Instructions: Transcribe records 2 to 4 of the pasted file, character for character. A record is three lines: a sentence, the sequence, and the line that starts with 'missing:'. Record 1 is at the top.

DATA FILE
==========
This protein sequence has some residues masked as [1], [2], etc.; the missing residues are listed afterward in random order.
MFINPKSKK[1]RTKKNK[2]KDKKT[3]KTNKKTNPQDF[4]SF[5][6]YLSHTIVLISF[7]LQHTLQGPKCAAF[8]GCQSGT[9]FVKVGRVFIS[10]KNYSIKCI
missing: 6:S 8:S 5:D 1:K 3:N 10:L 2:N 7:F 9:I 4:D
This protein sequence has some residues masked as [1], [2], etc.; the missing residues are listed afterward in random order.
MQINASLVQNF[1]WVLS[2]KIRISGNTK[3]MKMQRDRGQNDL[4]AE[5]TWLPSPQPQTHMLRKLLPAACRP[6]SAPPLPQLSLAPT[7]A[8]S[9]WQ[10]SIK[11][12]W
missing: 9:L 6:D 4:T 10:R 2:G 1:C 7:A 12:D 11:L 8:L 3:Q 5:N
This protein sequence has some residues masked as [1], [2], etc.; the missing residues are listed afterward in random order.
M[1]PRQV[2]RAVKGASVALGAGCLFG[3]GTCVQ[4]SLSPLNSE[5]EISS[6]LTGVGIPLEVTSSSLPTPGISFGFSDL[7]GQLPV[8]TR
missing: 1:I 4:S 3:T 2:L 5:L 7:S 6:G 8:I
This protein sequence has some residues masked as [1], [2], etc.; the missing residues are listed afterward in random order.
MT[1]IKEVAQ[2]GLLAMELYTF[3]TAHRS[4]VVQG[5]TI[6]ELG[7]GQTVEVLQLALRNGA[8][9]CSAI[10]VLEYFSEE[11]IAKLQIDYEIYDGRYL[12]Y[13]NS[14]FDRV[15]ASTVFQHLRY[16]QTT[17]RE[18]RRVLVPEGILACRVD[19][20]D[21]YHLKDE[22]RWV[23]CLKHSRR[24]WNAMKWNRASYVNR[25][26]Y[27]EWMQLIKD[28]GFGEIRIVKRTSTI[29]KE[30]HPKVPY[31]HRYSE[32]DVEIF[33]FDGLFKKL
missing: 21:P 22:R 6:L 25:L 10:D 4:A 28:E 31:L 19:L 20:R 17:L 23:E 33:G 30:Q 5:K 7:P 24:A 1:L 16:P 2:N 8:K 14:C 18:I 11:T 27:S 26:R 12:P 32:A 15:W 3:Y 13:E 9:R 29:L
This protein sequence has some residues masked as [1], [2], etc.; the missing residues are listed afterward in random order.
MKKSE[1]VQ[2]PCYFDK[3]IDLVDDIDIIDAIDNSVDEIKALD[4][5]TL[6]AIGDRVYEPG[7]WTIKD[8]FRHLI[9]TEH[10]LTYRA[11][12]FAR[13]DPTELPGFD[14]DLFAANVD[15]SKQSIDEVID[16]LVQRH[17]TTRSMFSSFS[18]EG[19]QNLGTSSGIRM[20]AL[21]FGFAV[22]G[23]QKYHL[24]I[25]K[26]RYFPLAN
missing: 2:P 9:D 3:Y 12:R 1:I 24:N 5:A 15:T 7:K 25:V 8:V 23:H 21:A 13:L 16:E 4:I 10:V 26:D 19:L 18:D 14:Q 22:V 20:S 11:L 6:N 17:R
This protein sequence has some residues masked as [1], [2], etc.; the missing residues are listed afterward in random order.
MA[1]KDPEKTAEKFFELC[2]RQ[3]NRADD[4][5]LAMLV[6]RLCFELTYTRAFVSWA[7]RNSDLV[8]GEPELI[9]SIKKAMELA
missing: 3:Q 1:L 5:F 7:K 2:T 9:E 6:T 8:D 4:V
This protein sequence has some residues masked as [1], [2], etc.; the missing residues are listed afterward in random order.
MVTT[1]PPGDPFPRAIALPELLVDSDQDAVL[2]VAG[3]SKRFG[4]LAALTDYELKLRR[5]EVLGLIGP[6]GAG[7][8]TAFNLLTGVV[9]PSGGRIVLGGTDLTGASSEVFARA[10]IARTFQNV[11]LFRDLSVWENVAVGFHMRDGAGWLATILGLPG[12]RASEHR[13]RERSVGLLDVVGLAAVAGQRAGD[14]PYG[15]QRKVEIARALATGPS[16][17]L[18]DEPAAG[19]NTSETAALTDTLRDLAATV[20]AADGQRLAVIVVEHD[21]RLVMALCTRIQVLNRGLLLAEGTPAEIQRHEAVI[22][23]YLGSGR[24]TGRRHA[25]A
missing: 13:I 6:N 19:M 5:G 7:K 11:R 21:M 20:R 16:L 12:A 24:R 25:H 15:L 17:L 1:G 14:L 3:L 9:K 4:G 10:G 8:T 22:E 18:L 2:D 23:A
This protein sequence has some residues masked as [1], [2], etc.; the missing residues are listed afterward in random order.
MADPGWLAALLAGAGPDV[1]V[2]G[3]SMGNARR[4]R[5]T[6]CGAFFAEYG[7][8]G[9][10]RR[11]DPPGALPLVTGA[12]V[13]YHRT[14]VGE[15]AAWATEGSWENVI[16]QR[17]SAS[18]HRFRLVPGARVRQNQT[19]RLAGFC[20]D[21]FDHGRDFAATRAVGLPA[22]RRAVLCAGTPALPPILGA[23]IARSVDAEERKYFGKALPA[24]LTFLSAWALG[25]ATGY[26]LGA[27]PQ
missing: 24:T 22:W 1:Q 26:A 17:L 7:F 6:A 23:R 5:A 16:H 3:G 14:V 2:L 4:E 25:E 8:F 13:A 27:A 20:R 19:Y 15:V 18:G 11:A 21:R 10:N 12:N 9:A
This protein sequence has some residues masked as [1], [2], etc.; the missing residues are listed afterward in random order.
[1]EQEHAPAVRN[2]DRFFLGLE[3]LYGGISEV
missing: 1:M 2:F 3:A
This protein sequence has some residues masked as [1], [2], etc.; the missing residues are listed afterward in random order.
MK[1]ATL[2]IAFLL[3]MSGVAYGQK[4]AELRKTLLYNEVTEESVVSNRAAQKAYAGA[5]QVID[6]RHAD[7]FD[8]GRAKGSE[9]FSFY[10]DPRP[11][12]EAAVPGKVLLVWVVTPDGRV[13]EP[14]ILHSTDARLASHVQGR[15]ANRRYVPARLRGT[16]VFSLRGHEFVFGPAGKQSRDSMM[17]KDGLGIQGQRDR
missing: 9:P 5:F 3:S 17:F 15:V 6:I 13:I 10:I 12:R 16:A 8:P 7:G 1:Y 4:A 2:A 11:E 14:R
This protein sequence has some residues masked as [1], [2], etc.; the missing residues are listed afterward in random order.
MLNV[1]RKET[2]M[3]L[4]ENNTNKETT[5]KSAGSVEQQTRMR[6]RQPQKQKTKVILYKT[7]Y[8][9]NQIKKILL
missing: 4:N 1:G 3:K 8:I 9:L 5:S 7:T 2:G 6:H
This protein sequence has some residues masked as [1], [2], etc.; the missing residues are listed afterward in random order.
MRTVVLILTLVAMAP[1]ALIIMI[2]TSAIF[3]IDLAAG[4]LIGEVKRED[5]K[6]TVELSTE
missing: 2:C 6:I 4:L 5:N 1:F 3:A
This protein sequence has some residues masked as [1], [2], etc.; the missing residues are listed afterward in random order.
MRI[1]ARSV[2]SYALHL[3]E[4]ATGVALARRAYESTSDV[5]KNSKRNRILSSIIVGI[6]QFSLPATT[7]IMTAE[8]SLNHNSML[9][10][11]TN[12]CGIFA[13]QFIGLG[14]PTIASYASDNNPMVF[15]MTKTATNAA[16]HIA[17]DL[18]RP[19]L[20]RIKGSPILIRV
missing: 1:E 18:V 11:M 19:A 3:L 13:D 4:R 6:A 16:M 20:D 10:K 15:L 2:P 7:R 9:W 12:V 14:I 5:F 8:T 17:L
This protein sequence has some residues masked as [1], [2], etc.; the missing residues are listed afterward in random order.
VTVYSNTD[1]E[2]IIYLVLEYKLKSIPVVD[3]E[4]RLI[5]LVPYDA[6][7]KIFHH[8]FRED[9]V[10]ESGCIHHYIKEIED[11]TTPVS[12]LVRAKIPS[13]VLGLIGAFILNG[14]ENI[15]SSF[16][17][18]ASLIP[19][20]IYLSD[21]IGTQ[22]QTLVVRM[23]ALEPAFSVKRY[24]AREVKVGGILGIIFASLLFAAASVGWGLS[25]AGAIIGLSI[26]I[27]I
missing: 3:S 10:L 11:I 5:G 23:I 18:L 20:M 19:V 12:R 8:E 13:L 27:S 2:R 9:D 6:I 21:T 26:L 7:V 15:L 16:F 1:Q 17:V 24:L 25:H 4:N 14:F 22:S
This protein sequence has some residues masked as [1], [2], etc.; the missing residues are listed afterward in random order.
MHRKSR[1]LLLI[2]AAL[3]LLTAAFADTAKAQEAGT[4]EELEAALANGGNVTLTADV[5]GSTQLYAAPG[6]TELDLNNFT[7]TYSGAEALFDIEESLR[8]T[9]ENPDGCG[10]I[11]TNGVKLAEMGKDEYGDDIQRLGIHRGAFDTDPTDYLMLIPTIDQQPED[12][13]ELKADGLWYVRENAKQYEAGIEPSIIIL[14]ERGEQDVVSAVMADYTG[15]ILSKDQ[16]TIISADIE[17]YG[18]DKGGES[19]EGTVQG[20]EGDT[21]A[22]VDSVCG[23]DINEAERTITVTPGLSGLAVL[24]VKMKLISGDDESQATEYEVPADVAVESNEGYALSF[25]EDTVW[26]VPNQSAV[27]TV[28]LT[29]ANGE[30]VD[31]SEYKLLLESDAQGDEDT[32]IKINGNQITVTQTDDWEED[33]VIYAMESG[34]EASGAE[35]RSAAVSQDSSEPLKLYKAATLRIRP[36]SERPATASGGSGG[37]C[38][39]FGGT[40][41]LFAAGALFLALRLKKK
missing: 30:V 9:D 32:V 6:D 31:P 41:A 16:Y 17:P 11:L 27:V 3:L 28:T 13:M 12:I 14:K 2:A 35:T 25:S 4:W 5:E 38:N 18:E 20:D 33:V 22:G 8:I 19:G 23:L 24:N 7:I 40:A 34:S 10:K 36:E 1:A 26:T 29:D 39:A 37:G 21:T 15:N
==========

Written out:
This protein sequence has some residues masked as [1], [2], etc.; the missing residues are listed afterward in random order.
MQINASLVQNF[1]WVLS[2]KIRISGNTK[3]MKMQRDRGQNDL[4]AE[5]TWLPSPQPQTHMLRKLLPAACRP[6]SAPPLPQLSLAPT[7]A[8]S[9]WQ[10]SIK[11][12]W
missing: 9:L 6:D 4:T 10:R 2:G 1:C 7:A 12:D 11:L 8:L 3:Q 5:N
This protein sequence has some residues masked as [1], [2], etc.; the missing residues are listed afterward in random order.
M[1]PRQV[2]RAVKGASVALGAGCLFG[3]GTCVQ[4]SLSPLNSE[5]EISS[6]LTGVGIPLEVTSSSLPTPGISFGFSDL[7]GQLPV[8]TR
missing: 1:I 4:S 3:T 2:L 5:L 7:S 6:G 8:I
This protein sequence has some residues masked as [1], [2], etc.; the missing residues are listed afterward in random order.
MT[1]IKEVAQ[2]GLLAMELYTF[3]TAHRS[4]VVQG[5]TI[6]ELG[7]GQTVEVLQLALRNGA[8][9]CSAI[10]VLEYFSEE[11]IAKLQIDYEIYDGRYL[12]Y[13]NS[14]FDRV[15]ASTVFQHLRY[16]QTT[17]RE[18]RRVLVPEGILACRVD[19][20]D[21]YHLKDE[22]RWV[23]CLKHSRR[24]WNAMKWNRASYVNR[25][26]Y[27]EWMQLIKD[28]GFGEIRIVKRTSTI[29]KE[30]HPKVPY[31]HRYSE[32]DVEIF[33]FDGLFKKL
missing: 21:P 22:R 6:L 25:L 10:D 4:A 28:E 31:L 19:L 20:R 17:L 23:E 33:G 30:Q 5:K 7:P 24:A 1:L 16:P 2:N 8:K 14:C 18:I 11:T 27:S 26:R 12:P 32:A 15:W 3:Y 13:E 9:R 29:L